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Impossible is nothing

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Apologies don’t come easy in Cyprus politics; in fact, it’s rarer than a unicorn crossing the street wearing a face mask while keeping socially distanced.

If the week that passed is a taster for the rest of the year, it will be an eventful 12 months.

Maybe more frightening than the earthquake that shook Paphos is legislation passed that requires civil servants to be good at what they do if they want a promotion.

For decades, a fat-pay cheques promotion simply required you sat at your desk longer than Father Time without doing anything in particular.

There was no assessment on the ability to do the job, productivity or academic qualifications.

As the civil service was a dumping ground for political favours and nepotism, nobody really cared if they could do the work.

Sacking a civil servant is impossible, and they could only be assessed as ‘excellent’ because there were no expectations.

It is why on the frontline of government service, the public is discouraged from picking up the phone to speak to someone in authority or expect a reply from email requests.

Public service is exactly the description of what doesn’t occur on any given day of the week.

Government departments are digital-free zones where files are stacked in boxes to be forgotten about, while documents need a royal seal of approval.

That’s why getting things done take so long; the last King or Queen of Cyprus died over 500 years ago; that’s how long it will take our bureaucracy to untangle itself.

Even amid the pandemic where physical contact is shunned, there is hardly a government deed that can be resolved entirely online.

If Cyprus is investing in the future, it’s hard to see where the money is going.

New legislation is hoping to cut through the red tape by introducing the strange concept of merit in government.

This means that only those capable and suitable for the task will get promoted to senior positions.

It will not happen because politics doesn’t work like that; the bedrock of Cypriot society is founded on unentitled privilege.

Education is another domain where teachers run the sector for their benefit, to the detriment of academic attainment.

Schools have struggled through the pandemic because of the government’s dithering and unpreparedness for remote learning.

Its effort to keep schools open during the fifth of coronavirus infections with a ‘test to stay’ policy for close contacts to avoid wholesale quarantine has been thwarted.

Teachers have threatened to strike because they are worried about transmission in the classroom.

Although it would be interesting to know how many teachers are vaccinated, as they care so much about public health.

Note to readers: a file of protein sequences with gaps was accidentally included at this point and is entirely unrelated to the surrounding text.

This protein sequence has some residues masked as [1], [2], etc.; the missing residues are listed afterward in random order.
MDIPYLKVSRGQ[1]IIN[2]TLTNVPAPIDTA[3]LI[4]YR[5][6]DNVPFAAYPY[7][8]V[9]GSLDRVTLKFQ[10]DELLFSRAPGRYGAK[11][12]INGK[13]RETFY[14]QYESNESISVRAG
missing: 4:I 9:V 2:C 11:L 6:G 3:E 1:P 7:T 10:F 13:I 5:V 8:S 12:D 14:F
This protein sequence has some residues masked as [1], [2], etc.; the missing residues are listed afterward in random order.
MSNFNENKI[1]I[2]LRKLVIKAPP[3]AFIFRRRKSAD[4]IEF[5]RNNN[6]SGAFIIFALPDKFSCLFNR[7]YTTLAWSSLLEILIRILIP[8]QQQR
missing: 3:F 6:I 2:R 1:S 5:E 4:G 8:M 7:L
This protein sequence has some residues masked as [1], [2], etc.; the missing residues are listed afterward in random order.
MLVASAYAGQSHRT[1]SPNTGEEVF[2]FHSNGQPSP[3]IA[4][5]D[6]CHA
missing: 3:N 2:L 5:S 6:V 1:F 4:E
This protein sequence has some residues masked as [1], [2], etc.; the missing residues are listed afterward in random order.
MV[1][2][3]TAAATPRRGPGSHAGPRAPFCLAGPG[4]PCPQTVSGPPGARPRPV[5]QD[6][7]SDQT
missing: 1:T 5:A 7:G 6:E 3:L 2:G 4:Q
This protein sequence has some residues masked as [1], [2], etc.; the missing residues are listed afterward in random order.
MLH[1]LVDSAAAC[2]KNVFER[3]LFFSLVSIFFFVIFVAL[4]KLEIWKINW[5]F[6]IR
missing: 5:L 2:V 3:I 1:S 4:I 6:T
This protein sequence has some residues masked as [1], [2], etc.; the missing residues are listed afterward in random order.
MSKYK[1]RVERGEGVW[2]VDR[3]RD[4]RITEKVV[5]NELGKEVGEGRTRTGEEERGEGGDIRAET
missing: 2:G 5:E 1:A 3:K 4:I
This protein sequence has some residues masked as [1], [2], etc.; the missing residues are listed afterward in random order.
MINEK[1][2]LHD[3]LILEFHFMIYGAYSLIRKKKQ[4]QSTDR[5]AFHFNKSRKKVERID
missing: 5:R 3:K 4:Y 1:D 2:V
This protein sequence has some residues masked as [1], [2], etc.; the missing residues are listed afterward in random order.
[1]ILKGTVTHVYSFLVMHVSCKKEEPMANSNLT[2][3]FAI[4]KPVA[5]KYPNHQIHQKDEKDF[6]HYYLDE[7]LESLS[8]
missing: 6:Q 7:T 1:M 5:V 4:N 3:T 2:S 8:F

Test to stay has worked in other countries and keeps schools operational by tracking school children of close contacts.

Anyway, there should be no deceiving ourselves that teachers will go the extra mile to improve our education system. The exam results don’t lie.

Partygate

But it appears that someone who did lie and got caught out was Boris Johnson.

Embarrassingly, the UK government had to apologise to the Queen over two parties held in Downing Street on the eve of Prince Philip’s funeral.

Events on 16 April included people boozing and dancing to music and someone being sent shopping with a suitcase to fill with bottles of wine.

It occurred the night before the Queen was forced to sit by herself at her husband’s funeral, and social gatherings were banned.

At the time of partygate, the UK was in a period of national mourning, and England was still under lockdown rules that banned socialising with other households indoors.

People in England were also prevented from meeting outdoors in groups larger than six.

Those coronavirus restrictions also limited Prince Philip’s funeral to 30 attendees, as with other services, while only 15 were allowed to gather for wakes.

While the UK government was telling people how to behave, it was doing the exact opposite, but Boris has apologised, so that’s ok then.

Australian Open

If the Downing Street parties are beyond belief, then the saga unfolding in Australia with tennis star Noval Djokovic is a close second.

Djokovic faces deportation again after the Australian government revoked his visa for a second time.

It’s the latest twist in the fiasco over whether the world No. 1 will be allowed to compete in the Australian Open despite being unvaccinated.

The Serb initially won an appeal against his deportation, although later conceded some of the information he gave immigration was wrong.

Australia has decided he should be deported in the “public interest”.

Whether he plays or not, the Australian Open is damaged.

The rules are clear — players, their support teams and spectators must be vaccinated.